Sling Media Slingbox Solo
Typical Price: $99.99
CNET Editors' Rating: 4.0 / 5
The good: Streams home AV sources to any broadband-connected Mac, Windows PC, Windows Mobile, or Palm Treo device in the world; no host PC or monthly charges required; simple, straightforward setup; excellent, easy-to-use software; pass-through AV jacks compatible with standard and HD video; controls almost all cable and satellite boxes and DVRs; excellent video quality over LAN, good video quality over the Internet.
The bad: Cell phone/PDA viewing software costs extra; no built-in wireless networking support; monopolizes the attached device during viewing.
The bottom line: An evolutionary upgrade of past Slingbox models, the Slingbox Solo remains an excellent way to stream your home TV programming to an increasingly wide variety of broadband-connected computers and smartphones.
Design, Features & Performance (out of 10)
Hot off its acquisition by EchoStar, parent company of the Dish Network satellite service, Sling Media is back in the saddle with a new product, the Slingbox Solo. The latest Slingbox model is essentially a streamlined version of the Slingbox Pro. Like that 2006 model, the Solo ($180 list) can handle standard and high-def video streams via pass-through AV input/outputs, but the HD input no longer requires the purchase of an add-on dongle. The Solo loses the built-in analog TV tuner and discrete audio inputs found on the Pro, but it gains a smaller, sleeker frame. Oh, and there's a USB input--but it's currently "reserved for future use." In other words, if you already have a Slingbox Pro--or even a Slingbox AV--there's no real compelling need to upgrade to the Solo. But if you have yet to take the plunge, the Slingbox Solo is an ideal place-shifting option, and an enthusiastic recommendation for anyone who wishes to stream their TV and home video content to any broadband-enabled computer (Windows or Mac) or any smartphone (Windows Mobile or Palm OS) in the world.
Stream your TV anywhere
Before we focus on the specifics of the Slingbox Solo, it's worth taking a broader look at the Slingbox technology as a whole. The Slingbox enables you to stream your home TV programming to your broadband-enabled computer or smartphone. Both the Slingbox (source) and the device running the SlingPlayer software (receiver) need to be connected to high-speed broadband networks--a cable or DSL line or a 3G wireless network--but the distance between the two isn't a factor. As long as you're getting normal broadband access speeds, you can watch your Slingbox playback anywhere--be it in another room of the house or halfway around the world, literally.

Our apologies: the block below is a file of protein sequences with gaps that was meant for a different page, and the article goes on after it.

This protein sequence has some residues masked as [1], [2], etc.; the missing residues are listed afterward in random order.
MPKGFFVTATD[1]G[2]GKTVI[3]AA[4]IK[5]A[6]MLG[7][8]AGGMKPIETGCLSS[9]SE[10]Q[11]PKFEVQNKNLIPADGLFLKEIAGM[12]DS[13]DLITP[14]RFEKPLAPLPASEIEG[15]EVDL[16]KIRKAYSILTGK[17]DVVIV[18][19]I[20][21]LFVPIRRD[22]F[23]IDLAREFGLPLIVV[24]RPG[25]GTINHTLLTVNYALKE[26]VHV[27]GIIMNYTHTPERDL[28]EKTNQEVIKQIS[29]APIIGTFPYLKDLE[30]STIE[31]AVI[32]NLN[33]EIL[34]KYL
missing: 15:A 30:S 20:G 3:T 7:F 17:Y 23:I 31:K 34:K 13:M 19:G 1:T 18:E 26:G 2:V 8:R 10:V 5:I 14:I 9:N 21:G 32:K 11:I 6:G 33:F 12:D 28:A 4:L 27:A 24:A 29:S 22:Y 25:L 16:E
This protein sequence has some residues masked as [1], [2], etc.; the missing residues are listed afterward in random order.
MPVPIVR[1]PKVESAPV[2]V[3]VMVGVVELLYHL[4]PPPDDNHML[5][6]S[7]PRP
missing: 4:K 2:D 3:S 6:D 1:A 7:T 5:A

Design of the Slingbox Solo
The Slingbox Solo is about the size of three DVD cases stacked together, and it retains the trapezoidal shape of all previous Slingbox models. But the Solo's got a decidedly more polished look and feel--it's jet black (albeit with Sling's trademark red accents on the side), and the metal grille along the top and side gives it more of a classic high-end audio vibe. Except for the three red indicator lights on the front face, all the action is around back. There's no power switch either--once plugged in, the Slingbox is designed to be always on, just like a cable modem or router.
The Solo's rear panel boasts composite, S-Video, and component video inputs and outputs, so it can sit between your cable or satellite box (or DVR) and your TV. That's a step up from last year's Slingbox AV, which lacked pass-through connectors. While you can set up the Solo to receive video from three separate sources (say, a cable box, DVD changer, and Apple TV), you're limited to just one set of stereo audio inputs. Using Y-cable adapters provides a workaround, but you'll get a mash-up of multiple audio streams if you don't power down the other connected sources. We opted to stick with a single AV source--our DVR cable box--but some users opt to use the Slingbox for remote security (no audio needed).
Setup and installation
In addition to connecting the Slingbox between the cable/satellite box and the TV, you'll also need to connect it to your home network. With no built-in Wi-Fi, the only choice is the wired Ethernet connection. If you don't have a network cable in the vicinity, you'll need to opt for a wireless bridge or power-line networking interface. We've had much better luck with the latter, which sends network traffic over your home power lines. Sling offers its own SlingLink Turbo products, or you can opt for similar models from Netgear, Linksys, and the like.
Once you have the Slingbox base station wired up and ready to go, you'll need to install the viewing software on a PC (Windows or Mac). The initial setup must be done within your home's local network. The software follows a bulletproof, wizard-style install path; if you have a plug-and-play (UPnP) router, the whole process should take just a few minutes. The latest iteration of the SlingPlayer software setup includes a great video-optimization wizard, which automatically calibrates the software settings to your PC's CPU and graphics card. Once it's up and running, the software gives you a video window not unlike that of QuickTime or Windows Media Player, just with channel-changing controls. If you've connected the Slingbox to a TiVo, a cable or satellite box with a built-in DVR, or even a DVD recorder, you'll also get video-transport controls: pause, rewind, fast-forward, and so on.
In terms of performance and usage, the Slingbox Solo seemed indistinguishable from its 2006 predecessor, the Slingbox Pro. But that's a compliment, not a criticism--the previous-generation Slingbox models were already the best-in-class place-shifting products available, and the Solo ably lives up to the pedigree. We were able to watch our living room TV--with full access to all our channels and recorded DVR programming--on the bedroom PC, on our work PC (10 miles away), on a laptop, or on a Sprint Mogul (anywhere we had access to the EVDO network or Wi-Fi).